We wish to understand why the CSB-PGBD3 fusion protein is so well conserved, and to determine what roles it may play in health and CS disease. Here, we explore the connection between the genome-wide DNA binding profile of CSB-PGBD3 and transcriptional regulation in UVSS1KO cells. As expected, we find that CSB-PGBD3 binds directly in vivo
to many MER85 elements throughout the genome. Surprisingly, we also find that CSB-PGBD3 binds indirectly to TRE motifs (tumor promoting antigen response elements) recognized by AP-1 family (activating protein-1) transcription factors, as well as to motifs for the TEAD1 (TEA domain family member 1) and CTCF (CCCTC
-binding factor) transcription factors. We show that CSB-PGBD3 physically interacts with the AP-1 protein c-Jun, and that genes upregulated by CSB-PGBD3 correlate with binding of CSB-PGBD3 to nearby TRE motifs but not with binding to MER85 elements. We also show that CSB-PGBD3 interacts with RNAPII (RNA polymerase II), and that interactions with RNAPII and c-Jun are both mediated primarily by the N-terminal CSB domain of CSB-PGBD3. Thus despite the ability of the CSB-PGBD3 fusion protein to bind specifically to MER85s both in vitro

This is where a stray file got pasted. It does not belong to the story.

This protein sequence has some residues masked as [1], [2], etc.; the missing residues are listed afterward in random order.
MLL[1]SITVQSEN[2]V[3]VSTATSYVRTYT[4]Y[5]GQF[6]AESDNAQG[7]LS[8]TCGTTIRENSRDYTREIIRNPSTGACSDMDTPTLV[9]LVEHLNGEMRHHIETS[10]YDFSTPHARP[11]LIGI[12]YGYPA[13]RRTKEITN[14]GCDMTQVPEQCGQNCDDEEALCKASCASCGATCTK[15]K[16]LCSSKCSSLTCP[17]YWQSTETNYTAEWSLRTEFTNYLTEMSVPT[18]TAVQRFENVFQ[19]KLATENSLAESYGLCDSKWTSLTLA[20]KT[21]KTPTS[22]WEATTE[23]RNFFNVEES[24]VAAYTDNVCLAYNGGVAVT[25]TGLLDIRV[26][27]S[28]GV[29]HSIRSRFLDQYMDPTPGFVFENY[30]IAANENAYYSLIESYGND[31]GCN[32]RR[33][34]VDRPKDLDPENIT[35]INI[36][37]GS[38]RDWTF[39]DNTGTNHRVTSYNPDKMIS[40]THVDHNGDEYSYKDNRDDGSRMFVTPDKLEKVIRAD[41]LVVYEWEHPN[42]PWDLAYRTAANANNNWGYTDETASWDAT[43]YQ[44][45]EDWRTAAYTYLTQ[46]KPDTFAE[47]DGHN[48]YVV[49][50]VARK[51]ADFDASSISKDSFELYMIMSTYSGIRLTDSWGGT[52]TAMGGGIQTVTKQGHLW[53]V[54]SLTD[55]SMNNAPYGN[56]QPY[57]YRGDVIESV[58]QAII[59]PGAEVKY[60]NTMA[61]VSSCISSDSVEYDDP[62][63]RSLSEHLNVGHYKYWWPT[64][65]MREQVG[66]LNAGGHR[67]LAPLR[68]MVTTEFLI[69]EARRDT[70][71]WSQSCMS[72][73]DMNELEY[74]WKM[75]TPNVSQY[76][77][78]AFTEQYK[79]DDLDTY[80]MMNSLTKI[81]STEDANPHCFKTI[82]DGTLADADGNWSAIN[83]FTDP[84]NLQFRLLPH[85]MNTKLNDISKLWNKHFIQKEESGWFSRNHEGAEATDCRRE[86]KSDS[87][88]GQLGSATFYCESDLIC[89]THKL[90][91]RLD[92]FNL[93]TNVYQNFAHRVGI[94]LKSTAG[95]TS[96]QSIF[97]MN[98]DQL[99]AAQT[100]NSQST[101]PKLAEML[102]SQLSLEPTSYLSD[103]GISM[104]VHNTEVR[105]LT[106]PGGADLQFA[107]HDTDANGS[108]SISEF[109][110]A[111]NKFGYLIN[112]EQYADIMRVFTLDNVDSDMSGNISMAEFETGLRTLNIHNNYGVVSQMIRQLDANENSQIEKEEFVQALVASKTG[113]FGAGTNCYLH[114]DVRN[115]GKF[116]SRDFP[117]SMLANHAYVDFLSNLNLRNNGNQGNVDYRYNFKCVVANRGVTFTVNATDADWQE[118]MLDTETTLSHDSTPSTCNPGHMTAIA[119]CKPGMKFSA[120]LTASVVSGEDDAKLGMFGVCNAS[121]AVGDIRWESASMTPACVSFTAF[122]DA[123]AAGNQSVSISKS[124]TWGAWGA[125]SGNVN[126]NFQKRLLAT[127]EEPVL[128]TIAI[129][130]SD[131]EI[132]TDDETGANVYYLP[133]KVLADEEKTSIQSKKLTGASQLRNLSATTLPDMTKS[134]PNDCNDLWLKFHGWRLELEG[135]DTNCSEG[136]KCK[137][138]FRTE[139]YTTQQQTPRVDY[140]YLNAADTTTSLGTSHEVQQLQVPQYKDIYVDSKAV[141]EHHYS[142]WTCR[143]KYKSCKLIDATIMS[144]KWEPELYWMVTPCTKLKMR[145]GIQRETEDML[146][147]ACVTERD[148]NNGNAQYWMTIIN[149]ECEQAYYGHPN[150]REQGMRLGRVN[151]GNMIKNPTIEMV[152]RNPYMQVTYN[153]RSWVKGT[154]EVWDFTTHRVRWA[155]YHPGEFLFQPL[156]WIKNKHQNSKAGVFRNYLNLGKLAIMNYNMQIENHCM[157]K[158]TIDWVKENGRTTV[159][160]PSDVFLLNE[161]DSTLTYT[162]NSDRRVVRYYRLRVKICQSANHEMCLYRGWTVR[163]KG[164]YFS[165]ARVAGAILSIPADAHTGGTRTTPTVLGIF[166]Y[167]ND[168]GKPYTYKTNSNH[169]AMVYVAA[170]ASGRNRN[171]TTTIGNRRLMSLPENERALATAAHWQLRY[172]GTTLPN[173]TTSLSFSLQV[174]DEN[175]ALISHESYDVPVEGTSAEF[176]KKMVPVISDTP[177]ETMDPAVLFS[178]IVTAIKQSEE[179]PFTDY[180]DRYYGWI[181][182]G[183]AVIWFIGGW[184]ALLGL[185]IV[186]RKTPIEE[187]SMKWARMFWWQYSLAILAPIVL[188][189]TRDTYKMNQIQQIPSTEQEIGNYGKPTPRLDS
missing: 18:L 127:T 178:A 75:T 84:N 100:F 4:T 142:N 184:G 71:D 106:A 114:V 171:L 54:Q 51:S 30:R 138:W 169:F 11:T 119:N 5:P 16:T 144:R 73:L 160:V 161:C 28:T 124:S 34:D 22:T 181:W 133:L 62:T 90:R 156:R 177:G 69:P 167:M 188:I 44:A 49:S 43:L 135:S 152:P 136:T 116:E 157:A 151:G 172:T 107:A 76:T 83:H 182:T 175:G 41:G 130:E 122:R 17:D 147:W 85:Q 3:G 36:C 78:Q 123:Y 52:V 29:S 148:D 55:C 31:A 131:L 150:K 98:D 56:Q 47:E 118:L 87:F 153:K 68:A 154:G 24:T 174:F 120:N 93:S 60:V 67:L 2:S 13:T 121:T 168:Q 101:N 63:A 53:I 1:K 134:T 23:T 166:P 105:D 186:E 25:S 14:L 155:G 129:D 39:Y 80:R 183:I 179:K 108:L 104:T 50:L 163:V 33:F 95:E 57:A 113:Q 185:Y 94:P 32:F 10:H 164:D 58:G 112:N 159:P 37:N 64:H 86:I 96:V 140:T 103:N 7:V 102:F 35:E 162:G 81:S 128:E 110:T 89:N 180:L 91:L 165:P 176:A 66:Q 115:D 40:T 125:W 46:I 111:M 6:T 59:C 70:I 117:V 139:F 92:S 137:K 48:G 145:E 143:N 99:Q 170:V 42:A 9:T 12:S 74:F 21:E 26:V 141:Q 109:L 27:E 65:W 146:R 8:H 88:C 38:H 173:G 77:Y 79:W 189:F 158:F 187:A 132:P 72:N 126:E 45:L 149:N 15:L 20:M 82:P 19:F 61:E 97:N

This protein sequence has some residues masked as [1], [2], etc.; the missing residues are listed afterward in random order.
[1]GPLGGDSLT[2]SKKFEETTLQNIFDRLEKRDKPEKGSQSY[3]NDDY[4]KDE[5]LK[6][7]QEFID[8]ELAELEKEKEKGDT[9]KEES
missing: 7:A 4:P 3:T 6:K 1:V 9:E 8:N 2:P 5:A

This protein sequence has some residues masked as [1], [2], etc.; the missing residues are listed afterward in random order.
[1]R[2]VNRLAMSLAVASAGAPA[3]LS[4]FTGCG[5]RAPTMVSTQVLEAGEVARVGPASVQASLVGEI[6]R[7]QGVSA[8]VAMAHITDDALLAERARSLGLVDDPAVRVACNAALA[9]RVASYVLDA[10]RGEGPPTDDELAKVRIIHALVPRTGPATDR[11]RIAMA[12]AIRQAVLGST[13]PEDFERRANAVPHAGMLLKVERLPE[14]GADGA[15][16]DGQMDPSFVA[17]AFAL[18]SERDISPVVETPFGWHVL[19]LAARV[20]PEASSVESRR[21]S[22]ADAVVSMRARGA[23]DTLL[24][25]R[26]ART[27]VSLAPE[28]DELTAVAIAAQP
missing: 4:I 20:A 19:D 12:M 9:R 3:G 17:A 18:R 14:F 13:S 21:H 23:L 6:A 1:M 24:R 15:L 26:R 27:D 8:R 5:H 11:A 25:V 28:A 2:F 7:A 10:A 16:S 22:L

and in vivo
, binding does not appear to have widespread transcriptional consequences. In contrast, binding of the CSB-PGBD3 fusion protein to TRE motifs through protein-protein interactions with c-Jun and possibly other AP-1 family members correlates with genes involved in angiogenesis 
, innate immunity 
, and the Smad2/3 and TGF-beta pathways 
, demonstrating that the CSB-PGBD3 protein modulates a preexisting AP-1-based regulatory network. Whether these regulatory effects were responsible for initial fixation of the CSB-PGBD3 fusion protein in the common ancestor of humans and marmoset 43 Mya, or whether these regulatory effects have evolved over time, remains to be seen.